DEAR BENNY: My wife and I moved out of state, vacating our home, in order to find new employment. We can’t afford renting our new home while paying our mortgage. We’d barely break even selling our house and we want to simply transfer the deed over to the mortgage company. Is this just a quitclaim deed transfer? I see some online services to transfer a deed. What do I need to be wary of? –Jerry

DEAR JERRY: You are talking about a "deed in lieu of foreclosure" (commonly called a "deed in lieu"). You cannot unilaterally give your house back to the lender; the lender must approve the action. So you have to discuss the situation with them. The lender may decide that it’s cheaper to take the deed than to foreclose. On the other hand, the lender may also take the position that they will be stuck with your house, and have to pay real estate tax and insurance, and may reject your proposal.

Talk to a real estate agent to try to sell. Breaking even is better than losing money. Alternatively, see if you can arrange a short sale.

DEAR BENNY: Last year there was a condominium assessment I was unaware of. It was brought to my attention six months late, because all paperwork was being sent to the old owner. I have resided in my property now for almost two years.

I had contacted the condo association and they turned it over to a lawyer. I contacted the lawyer and told them I can pay it off monthly and have been sending them an extra $100 a month on a $700 assessment, but it wasn’t good enough. Now, they plan to sue me.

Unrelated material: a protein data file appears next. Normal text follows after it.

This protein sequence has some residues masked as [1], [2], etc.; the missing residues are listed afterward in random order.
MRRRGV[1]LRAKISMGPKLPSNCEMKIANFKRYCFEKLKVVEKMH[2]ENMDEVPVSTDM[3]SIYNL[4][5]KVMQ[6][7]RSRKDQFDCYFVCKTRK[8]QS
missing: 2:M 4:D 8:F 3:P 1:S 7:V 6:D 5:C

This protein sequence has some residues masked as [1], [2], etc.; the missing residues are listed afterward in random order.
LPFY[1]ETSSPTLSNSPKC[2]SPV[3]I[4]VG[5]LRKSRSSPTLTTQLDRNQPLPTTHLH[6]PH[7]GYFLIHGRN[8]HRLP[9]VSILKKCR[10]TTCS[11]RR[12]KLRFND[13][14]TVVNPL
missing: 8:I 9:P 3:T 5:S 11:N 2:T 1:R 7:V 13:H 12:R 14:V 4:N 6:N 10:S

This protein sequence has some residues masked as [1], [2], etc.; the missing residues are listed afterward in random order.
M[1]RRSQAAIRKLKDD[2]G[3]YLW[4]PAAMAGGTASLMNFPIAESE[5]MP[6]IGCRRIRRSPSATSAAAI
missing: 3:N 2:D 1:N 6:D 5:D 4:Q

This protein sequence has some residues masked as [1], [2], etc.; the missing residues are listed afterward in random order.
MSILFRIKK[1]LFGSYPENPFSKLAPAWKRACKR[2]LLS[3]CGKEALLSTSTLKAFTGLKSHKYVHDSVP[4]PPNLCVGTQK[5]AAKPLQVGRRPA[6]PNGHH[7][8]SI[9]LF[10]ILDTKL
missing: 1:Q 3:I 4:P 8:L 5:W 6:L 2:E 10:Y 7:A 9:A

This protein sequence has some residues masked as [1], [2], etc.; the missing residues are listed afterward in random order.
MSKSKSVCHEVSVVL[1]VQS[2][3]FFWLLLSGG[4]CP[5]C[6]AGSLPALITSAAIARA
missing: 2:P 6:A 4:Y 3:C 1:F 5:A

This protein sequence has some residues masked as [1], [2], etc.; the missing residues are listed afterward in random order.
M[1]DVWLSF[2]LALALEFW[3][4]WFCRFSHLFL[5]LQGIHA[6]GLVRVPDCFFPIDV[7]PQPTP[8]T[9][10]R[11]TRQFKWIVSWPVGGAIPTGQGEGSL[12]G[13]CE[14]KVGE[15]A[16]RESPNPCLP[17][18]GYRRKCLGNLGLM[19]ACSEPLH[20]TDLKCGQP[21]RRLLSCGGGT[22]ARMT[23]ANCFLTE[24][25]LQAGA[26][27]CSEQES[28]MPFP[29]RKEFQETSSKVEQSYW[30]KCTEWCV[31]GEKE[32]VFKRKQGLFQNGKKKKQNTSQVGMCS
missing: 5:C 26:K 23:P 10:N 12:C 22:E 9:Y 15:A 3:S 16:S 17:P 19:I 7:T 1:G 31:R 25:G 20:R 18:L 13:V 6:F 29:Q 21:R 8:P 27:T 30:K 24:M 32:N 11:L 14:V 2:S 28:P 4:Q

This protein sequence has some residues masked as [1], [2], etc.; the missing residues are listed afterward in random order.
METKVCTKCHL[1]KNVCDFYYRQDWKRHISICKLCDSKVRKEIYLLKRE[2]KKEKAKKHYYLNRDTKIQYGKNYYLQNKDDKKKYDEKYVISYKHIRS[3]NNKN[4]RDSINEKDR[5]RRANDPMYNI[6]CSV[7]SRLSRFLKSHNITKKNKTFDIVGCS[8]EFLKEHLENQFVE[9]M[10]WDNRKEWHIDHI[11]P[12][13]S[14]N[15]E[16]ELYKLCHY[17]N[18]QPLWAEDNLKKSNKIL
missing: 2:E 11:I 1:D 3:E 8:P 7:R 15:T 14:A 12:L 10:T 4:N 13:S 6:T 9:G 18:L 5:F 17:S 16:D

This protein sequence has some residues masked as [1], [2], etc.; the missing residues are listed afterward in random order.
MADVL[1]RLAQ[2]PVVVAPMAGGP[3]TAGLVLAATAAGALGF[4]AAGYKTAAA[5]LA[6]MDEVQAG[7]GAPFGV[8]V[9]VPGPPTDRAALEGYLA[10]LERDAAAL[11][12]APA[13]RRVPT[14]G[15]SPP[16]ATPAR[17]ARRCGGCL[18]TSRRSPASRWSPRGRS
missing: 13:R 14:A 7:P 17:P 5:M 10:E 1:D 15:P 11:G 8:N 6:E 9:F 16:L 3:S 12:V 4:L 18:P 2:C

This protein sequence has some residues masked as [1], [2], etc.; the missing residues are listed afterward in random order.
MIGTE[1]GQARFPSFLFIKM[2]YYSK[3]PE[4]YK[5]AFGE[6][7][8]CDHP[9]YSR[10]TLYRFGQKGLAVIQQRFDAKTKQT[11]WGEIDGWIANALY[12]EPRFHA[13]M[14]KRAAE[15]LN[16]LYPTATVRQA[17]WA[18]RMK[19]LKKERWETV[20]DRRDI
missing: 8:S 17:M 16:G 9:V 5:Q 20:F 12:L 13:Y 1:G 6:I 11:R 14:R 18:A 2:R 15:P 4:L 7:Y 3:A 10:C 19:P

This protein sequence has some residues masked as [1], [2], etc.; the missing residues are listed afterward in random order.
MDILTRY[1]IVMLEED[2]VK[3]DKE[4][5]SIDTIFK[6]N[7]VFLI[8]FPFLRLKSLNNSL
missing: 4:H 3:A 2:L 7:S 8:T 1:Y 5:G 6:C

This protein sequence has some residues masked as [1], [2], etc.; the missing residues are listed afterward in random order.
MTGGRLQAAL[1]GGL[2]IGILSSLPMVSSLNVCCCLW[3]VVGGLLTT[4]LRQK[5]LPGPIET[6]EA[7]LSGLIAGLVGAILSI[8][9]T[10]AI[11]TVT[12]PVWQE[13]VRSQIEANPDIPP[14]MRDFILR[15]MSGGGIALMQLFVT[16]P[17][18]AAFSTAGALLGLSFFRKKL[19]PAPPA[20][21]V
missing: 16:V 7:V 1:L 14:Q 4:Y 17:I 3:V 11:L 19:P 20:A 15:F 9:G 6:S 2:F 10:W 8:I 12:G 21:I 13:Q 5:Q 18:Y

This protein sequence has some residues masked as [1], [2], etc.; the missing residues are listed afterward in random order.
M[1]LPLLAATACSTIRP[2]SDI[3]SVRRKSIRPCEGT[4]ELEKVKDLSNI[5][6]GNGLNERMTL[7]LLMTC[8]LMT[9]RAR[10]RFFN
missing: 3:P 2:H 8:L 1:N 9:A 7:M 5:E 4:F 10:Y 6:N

I spoke to the management office and was told that if I pay half and make four payments they will stop charging me any late fee. The balance is almost $3,000. I am not behind on my mortgage. Can I lose my condo even when I’m trying to pay this off? And on top of that the monthly association payment went up two months ago — and again I was never informed. I need legal advice. –Kevin

DEAR KEVIN: I do not provide legal advice in this column, only general advice and hopefully helpful suggestions. Have you discussed the situation with your condominium board of directors? You should make that effort, and explain the entire situation. Perhaps they will be more realistic.

Otherwise, you should retain local counsel to assist you. However, I have a major concern. What efforts did you make to inquire why you were not getting any bills from the condo association? Clearly, you knew that you had to pay a monthly (or quarterly) condominium fee. Frankly, while I understand your concerns, I really don’t have any sympathy based on facts you gave me.

Benny L. Kass is a practicing attorney in Washington, D.C., and Maryland. No legal relationship is created by this column. Questions for this column can be submitted to


What’s your opinion? Leave your comments below or send a letter to the editor. To contact the writer, click the byline at the top of the story.